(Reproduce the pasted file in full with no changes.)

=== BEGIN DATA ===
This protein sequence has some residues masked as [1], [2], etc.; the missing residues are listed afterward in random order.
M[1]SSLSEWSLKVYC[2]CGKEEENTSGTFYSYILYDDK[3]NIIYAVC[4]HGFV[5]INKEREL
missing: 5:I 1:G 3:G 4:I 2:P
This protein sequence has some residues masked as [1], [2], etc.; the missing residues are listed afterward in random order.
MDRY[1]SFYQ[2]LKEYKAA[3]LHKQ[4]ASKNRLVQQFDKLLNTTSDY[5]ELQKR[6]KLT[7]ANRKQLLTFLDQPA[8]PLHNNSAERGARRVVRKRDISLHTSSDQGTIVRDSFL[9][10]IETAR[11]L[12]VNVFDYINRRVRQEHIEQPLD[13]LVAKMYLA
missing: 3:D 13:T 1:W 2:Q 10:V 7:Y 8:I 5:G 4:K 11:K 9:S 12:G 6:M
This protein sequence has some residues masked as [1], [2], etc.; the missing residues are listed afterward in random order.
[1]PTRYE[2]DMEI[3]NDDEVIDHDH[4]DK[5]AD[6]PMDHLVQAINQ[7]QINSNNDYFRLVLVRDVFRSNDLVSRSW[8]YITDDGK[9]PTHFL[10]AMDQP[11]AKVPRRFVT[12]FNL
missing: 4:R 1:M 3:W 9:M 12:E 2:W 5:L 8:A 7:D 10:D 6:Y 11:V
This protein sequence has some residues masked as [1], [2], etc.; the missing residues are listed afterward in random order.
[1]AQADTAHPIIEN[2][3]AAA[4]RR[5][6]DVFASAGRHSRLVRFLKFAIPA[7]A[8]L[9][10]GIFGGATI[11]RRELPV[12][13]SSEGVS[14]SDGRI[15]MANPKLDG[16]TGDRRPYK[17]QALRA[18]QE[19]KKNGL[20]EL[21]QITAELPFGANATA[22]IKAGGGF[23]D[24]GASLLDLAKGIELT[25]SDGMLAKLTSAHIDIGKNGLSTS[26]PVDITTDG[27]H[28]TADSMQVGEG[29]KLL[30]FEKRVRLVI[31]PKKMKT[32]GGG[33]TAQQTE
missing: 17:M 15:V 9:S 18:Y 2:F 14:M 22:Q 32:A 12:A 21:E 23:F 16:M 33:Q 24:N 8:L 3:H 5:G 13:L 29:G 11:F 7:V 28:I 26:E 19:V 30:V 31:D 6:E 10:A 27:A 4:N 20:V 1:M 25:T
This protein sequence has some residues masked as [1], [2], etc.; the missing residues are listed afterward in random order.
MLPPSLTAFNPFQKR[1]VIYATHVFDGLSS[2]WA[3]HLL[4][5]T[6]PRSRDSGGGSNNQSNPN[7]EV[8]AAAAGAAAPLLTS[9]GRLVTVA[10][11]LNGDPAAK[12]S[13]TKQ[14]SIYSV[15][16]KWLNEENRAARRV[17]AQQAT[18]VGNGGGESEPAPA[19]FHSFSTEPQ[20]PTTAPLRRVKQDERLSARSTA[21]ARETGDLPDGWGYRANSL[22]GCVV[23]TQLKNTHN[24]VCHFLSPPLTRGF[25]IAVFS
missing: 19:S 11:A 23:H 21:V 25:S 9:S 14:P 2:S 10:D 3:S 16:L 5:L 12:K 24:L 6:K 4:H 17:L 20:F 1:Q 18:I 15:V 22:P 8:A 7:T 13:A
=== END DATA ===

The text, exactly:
This protein sequence has some residues masked as [1], [2], etc.; the missing residues are listed afterward in random order.
M[1]SSLSEWSLKVYC[2]CGKEEENTSGTFYSYILYDDK[3]NIIYAVC[4]HGFV[5]INKEREL
missing: 5:I 1:G 3:G 4:I 2:P
This protein sequence has some residues masked as [1], [2], etc.; the missing residues are listed afterward in random order.
MDRY[1]SFYQ[2]LKEYKAA[3]LHKQ[4]ASKNRLVQQFDKLLNTTSDY[5]ELQKR[6]KLT[7]ANRKQLLTFLDQPA[8]PLHNNSAERGARRVVRKRDISLHTSSDQGTIVRDSFL[9][10]IETAR[11]L[12]VNVFDYINRRVRQEHIEQPLD[13]LVAKMYLA
missing: 3:D 13:T 1:W 2:Q 10:V 7:Y 8:I 5:G 4:K 11:K 9:S 12:G 6:M
This protein sequence has some residues masked as [1], [2], etc.; the missing residues are listed afterward in random order.
[1]PTRYE[2]DMEI[3]NDDEVIDHDH[4]DK[5]AD[6]PMDHLVQAINQ[7]QINSNNDYFRLVLVRDVFRSNDLVSRSW[8]YITDDGK[9]PTHFL[10]AMDQP[11]AKVPRRFVT[12]FNL
missing: 4:R 1:M 3:W 9:M 12:E 2:W 5:L 8:A 7:D 10:D 6:Y 11:V
This protein sequence has some residues masked as [1], [2], etc.; the missing residues are listed afterward in random order.
[1]AQADTAHPIIEN[2][3]AAA[4]RR[5][6]DVFASAGRHSRLVRFLKFAIPA[7]A[8]L[9][10]GIFGGATI[11]RRELPV[12][13]SSEGVS[14]SDGRI[15]MANPKLDG[16]TGDRRPYK[17]QALRA[18]QE[19]KKNGL[20]EL[21]QITAELPFGANATA[22]IKAGGGF[23]D[24]GASLLDLAKGIELT[25]SDGMLAKLTSAHIDIGKNGLSTS[26]PVDITTDG[27]H[28]TADSMQVGEG[29]KLL[30]FEKRVRLVI[31]PKKMKT[32]GGG[33]TAQQTE
missing: 17:M 15:V 9:S 18:Y 2:F 14:M 22:Q 32:A 12:A 21:E 23:F 16:M 33:Q 24:N 8:L 3:H 5:G 13:L 29:G 11:F 7:V 28:I 26:E 19:V 30:V 31:D 6:E 10:A 27:A 4:N 20:V 1:M 25:T
This protein sequence has some residues masked as [1], [2], etc.; the missing residues are listed afterward in random order.
MLPPSLTAFNPFQKR[1]VIYATHVFDGLSS[2]WA[3]HLL[4][5]T[6]PRSRDSGGGSNNQSNPN[7]EV[8]AAAAGAAAPLLTS[9]GRLVTVA[10][11]LNGDPAAK[12]S[13]TKQ[14]SIYSV[15][16]KWLNEENRAARRV[17]AQQAT[18]VGNGGGESEPAPA[19]FHSFSTEPQ[20]PTTAPLRRVKQDERLSARSTA[21]ARETGDLPDGWGYRANSL[22]GCVV[23]TQLKNTHN[24]VCHFLSPPLTRGF[25]IAVFS
missing: 19:S 11:A 23:H 21:V 25:S 9:S 14:P 2:S 10:D 3:S 16:L 5:L 12:K 24:L 6:K 4:H 17:L 20:F 1:Q 18:I 15:V 22:P 8:A 7:T 13:A